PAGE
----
Are Credit Card Offers Of Zero Percent A Good Deal?

31 Jan Are Credit Card Offers Of Zero Percent A Good Deal?

Have you received an offer for 0% financing from your credit card lately? A careful look at the terms of such offers reveal the continuing traps of the finance industry on consumers. Time for some grade school math and a different way of looking at the world.

Consider the offer of zero percent for six months. Free money, right? Such offers usually contain a service fee of 3% of the money advanced. So a consumer who takes advantage of a $1,000 offer will pay $30 for the privilege. A three percent fee is equivalent to a 6% annual interest rate. ($1000 x 6% for one year 6 months = $30) That is to say, if you borrowed one thousand dollars for six months at six percent, you would pay thirty dollars in interest. It is one and the same.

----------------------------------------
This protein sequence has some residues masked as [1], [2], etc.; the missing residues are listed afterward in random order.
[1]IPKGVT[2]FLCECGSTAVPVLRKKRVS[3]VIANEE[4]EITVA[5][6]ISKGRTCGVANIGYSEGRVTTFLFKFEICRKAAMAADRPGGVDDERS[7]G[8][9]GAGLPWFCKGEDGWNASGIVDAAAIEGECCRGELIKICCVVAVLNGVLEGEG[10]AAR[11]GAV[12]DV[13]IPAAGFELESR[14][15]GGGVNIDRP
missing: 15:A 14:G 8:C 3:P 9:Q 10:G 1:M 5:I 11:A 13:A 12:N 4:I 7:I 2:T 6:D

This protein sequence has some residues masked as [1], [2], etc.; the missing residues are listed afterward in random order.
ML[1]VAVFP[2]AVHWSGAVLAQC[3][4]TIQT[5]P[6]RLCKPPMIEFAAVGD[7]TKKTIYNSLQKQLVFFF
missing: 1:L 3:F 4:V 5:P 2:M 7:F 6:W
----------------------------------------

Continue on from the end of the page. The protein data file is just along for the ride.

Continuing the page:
An offer at 2.99% for the same time is not the same. If you borrowed the same $1,000 for six months, you would only pay $15.00 in interest. Which is the cheaper deal, 0% or 2.99%?

The real problem is what happens after the “special” deal ends. With the zero percent offer, the regular interest rate for the credit card applies if the full balance is not paid off at the end of six months. That can mean a 12% interest rate or more. Now the cost of that one thousand dollars is even more. However, the 2.99% offer that was for one year and even though it would appear to be a higher interest rate, the cost of that credit is even less after the six months is up.

Even though you might have the best of intentions to pay off that balance when the offer ends, it is always best to plan for the worst. Think carefully about these terms when considering accepting a credit card’s “special” offer.

“ConnecticutGene Melchionne is a bankruptcy lawyer covering the entire State of Connecticut. He can often be found on Google+ and Twitter, where he shares information about consumer protection issues and personal finance.

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